Assessing the Effectiveness of Zn Acetate and Oxide as Alternatives for Corn and Soybean Seed Treatment in Sandy and Clay Soil

  •  Matheus Nirschl    
  •  Risely de Almeida    
  •  Eduardo Zavaschi    
  •  Lílian Moreira    
  •  Godofredo Vitti    
  •  Rafael Otto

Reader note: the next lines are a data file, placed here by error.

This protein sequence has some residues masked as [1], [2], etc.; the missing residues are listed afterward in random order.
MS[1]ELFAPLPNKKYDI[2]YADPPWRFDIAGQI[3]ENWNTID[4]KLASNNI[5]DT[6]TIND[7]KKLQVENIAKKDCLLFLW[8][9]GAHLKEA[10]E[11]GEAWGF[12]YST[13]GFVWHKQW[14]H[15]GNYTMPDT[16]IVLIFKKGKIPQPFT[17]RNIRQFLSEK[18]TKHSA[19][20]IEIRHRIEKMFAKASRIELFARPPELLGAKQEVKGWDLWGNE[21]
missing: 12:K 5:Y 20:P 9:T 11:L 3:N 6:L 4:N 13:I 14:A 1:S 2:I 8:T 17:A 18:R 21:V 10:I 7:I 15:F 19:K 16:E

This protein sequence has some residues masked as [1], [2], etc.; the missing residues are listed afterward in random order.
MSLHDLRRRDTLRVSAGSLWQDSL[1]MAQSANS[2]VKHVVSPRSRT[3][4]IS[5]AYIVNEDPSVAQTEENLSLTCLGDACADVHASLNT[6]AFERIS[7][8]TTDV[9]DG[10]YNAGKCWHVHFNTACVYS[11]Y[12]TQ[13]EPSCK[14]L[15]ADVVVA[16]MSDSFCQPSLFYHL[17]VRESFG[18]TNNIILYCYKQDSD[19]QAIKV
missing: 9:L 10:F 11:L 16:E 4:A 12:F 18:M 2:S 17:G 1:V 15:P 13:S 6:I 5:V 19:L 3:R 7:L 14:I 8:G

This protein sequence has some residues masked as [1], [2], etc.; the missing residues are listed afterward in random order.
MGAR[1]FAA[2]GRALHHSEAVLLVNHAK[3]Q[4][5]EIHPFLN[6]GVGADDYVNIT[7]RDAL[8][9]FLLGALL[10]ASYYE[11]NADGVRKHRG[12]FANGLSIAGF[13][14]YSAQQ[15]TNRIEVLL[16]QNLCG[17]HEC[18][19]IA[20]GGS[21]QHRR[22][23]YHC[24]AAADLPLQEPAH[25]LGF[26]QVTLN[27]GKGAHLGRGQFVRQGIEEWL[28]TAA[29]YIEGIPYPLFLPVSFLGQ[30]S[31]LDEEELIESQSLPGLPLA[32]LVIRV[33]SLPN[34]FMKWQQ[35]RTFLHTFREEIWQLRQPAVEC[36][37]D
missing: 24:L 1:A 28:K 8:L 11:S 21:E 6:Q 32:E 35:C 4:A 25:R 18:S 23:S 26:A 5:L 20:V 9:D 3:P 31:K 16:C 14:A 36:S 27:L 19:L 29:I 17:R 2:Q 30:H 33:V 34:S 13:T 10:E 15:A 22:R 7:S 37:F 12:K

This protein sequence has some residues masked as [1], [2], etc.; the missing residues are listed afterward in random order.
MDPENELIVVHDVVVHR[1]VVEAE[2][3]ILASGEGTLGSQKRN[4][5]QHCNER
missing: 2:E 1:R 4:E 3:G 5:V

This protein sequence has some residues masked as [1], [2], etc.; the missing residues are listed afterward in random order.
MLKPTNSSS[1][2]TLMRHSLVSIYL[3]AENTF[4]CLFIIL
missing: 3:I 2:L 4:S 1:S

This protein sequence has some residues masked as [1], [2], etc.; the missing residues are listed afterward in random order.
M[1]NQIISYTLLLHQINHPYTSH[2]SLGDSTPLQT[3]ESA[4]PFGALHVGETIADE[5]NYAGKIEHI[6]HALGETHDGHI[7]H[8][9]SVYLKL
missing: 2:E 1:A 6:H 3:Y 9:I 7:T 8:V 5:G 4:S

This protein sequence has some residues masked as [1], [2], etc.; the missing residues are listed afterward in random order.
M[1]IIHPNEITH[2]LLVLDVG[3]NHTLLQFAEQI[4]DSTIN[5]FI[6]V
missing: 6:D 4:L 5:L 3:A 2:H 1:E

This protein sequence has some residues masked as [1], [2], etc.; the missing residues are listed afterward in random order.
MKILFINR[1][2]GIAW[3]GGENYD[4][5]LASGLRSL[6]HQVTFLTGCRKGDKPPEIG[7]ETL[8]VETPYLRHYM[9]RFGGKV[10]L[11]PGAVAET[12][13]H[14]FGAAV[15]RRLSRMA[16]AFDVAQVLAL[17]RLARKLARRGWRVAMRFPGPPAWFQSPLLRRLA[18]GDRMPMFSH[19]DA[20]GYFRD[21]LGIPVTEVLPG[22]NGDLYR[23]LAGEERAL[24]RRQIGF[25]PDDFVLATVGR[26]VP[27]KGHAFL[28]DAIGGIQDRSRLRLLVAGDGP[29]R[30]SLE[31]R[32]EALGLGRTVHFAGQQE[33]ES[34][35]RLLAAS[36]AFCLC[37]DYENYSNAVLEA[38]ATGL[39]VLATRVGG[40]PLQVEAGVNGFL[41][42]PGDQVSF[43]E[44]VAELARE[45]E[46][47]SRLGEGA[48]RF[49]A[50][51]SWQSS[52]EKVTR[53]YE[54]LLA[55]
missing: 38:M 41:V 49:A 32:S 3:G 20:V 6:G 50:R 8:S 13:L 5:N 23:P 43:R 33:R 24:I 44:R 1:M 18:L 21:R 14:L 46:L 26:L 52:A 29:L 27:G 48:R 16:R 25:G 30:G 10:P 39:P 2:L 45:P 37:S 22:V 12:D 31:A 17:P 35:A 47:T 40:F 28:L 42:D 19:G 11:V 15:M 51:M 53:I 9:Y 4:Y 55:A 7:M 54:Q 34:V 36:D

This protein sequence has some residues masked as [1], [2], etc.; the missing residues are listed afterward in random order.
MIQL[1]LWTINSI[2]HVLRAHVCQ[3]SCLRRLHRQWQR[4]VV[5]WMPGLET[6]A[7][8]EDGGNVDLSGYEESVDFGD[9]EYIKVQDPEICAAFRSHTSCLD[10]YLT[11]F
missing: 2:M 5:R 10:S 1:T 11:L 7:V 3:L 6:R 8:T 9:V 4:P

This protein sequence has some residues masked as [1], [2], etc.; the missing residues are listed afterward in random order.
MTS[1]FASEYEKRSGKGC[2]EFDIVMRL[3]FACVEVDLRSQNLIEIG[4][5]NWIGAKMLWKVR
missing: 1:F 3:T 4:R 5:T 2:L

Zinc (Zn) is the micronutrient with the lowest availability in agricultural soils, and consequently 50 % of the world’s soils present Zn deficient. To test the viability of alternative Zn sources (Zn acetate and Zn oxide) to corn and soybean seed treatments, we ran an experiment using these two alternatives at contrasting application rates (0; 0.25; 0.50; 0.76 and 1.01 g kg-1) applied to soybean and corn seeds that were subsequently sowed in sandy and clay soils. We measured: Zn accumulation, dry matter and germination, and analyzed this data using uni (LSD-test) and multivariate analysis (Principal Component Analysis, PCA). Results of the PCA showed that the sandy soil yielded higher dry matter and Zn accumulation than the clay soil. The corn provided higher dry matter while the soybean showed enhanced Zn accumulation and germination. The LSD test showed that corn presented positive Zn accumulation in response to Zn rates in both sandy and clay soil. For soybeans, this effect was only observed in sandy soil, while the clay soil presented decreases in dry matter and germination due to Zn rates. Overall, our findings reveal that both Zn acetate and Zn oxide are viable alternatives for supplying Zn to corn seed treatment in sandy and clay soil, and to soybean seed treatment in sandy soil. We suggest that more research should be undertaken to understand the response of soybean seed treatments to Zn supply, especially in clay soil.

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